The changes are detailed in guidance from the Quality Assurance Agency following a review of the external system, which is key to supporting academic standards.
The introduction of national selection criteria, which will form part of the forthcoming UK Quality Code for Higher Education, aims to ensure the competency of external examiners and to provide more consistency across the sector.
Until now, institutions have set their own standards on the recruitment and use of externals.
This had fuelled concerns that the system was too cosy and that the examiners were not always familiar with the subject areas they were overseeing.
In the new criteria, the QAA advises that externals should have proficiency in the field of study and relevant qualifications, and should not have conflicts of interest such as research collaborations with individuals involved in the programmes they are overseeing.
Tim Burton, assistant director in the QAA's Research, Development and Partnerships Group, explained that greater consistency would reassure universities and the public.
He acknowledged that the detailed guidelines could make it harder to recruit externals, but said that it would not always be necessary to meet every criterion.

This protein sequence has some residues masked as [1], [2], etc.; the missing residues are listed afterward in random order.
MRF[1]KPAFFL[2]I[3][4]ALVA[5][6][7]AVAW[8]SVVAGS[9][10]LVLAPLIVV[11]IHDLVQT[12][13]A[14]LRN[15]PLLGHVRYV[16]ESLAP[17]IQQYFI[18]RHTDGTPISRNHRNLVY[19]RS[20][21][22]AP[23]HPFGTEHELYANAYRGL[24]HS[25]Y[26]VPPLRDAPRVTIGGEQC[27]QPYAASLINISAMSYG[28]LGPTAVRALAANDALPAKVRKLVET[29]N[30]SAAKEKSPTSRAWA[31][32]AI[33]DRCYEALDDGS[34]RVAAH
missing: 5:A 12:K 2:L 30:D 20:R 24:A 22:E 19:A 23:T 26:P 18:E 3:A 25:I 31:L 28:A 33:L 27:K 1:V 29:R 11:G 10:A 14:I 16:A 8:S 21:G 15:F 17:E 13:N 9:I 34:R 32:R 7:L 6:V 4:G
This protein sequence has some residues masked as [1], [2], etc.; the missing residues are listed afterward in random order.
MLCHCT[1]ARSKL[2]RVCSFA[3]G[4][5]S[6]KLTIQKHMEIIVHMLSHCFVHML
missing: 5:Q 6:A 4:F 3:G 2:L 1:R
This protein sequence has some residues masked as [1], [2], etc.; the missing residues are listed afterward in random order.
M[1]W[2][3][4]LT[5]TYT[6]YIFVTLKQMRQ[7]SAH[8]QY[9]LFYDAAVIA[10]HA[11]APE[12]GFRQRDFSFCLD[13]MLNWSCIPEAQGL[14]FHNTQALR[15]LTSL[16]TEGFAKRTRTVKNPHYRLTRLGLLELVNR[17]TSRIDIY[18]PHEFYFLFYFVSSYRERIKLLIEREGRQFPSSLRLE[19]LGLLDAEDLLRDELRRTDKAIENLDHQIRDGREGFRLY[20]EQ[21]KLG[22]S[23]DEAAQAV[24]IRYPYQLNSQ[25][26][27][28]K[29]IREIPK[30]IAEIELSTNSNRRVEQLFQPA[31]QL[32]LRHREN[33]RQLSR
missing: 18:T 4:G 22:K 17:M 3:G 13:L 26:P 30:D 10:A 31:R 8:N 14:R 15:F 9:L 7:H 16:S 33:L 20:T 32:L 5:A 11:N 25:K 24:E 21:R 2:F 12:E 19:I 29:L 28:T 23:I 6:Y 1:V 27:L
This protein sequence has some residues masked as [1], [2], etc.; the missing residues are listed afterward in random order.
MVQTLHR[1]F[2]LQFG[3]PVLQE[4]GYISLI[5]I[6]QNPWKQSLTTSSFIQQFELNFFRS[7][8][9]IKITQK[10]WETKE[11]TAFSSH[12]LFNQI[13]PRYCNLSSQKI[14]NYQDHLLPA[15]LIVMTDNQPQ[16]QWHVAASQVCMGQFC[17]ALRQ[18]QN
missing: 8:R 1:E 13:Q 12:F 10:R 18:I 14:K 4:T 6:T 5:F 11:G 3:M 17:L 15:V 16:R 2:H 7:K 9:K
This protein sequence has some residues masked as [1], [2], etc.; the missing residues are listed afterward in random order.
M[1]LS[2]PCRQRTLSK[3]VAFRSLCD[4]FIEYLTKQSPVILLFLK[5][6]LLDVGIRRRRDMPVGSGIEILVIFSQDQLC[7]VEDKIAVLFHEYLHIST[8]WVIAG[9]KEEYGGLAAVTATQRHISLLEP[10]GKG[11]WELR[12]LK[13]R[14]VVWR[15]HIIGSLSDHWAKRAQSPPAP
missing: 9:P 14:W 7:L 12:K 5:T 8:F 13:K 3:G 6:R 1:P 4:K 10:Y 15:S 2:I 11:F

In programmes requiring multiple external examiners, for example, some may be drawn from industry rather than academia, he added.
While such candidates would not have the same knowledge of higher education, he acknowledged, their industry experience would provide a valuable perspective to complement those of their academic peers - a view particularly beneficial in courses related to industry.
Another change is that students are to be provided with the name, position and institution of their externals, and will also have access to examiners' annual reports.
Asked whether this was symptomatic of an increasingly "consumerist" role for students, Dr Burton said that "everything we do at the QAA is informed by students and their needs".
He added: "External examining plays a vital role in institutions' quality management, so we wanted to ensure that we involved students...in developing the guidance."